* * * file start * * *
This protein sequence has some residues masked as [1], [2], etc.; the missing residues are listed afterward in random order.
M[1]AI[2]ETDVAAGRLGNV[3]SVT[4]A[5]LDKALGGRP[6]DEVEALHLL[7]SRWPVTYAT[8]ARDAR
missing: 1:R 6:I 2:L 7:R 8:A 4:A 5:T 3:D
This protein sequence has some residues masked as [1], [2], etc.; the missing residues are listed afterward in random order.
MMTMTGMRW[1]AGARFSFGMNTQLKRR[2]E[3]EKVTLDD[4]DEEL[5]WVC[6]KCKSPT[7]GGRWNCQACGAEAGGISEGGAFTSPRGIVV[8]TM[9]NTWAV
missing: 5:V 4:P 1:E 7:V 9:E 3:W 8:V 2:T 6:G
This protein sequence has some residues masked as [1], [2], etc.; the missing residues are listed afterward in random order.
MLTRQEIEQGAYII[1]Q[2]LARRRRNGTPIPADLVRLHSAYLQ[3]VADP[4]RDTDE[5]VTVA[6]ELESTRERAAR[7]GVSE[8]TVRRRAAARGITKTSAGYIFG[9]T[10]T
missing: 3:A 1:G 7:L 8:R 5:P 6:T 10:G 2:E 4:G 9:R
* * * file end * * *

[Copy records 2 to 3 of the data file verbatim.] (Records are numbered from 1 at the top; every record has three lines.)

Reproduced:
This protein sequence has some residues masked as [1], [2], etc.; the missing residues are listed afterward in random order.
MMTMTGMRW[1]AGARFSFGMNTQLKRR[2]E[3]EKVTLDD[4]DEEL[5]WVC[6]KCKSPT[7]GGRWNCQACGAEAGGISEGGAFTSPRGIVV[8]TM[9]NTWAV
missing: 5:V 4:P 1:E 7:V 9:E 3:W 8:V 2:T 6:G
This protein sequence has some residues masked as [1], [2], etc.; the missing residues are listed afterward in random order.
MLTRQEIEQGAYII[1]Q[2]LARRRRNGTPIPADLVRLHSAYLQ[3]VADP[4]RDTDE[5]VTVA[6]ELESTRERAAR[7]GVSE[8]TVRRRAAARGITKTSAGYIFG[9]T[10]T
missing: 3:A 1:G 7:L 8:R 5:P 6:T 10:G 2:E 4:G 9:R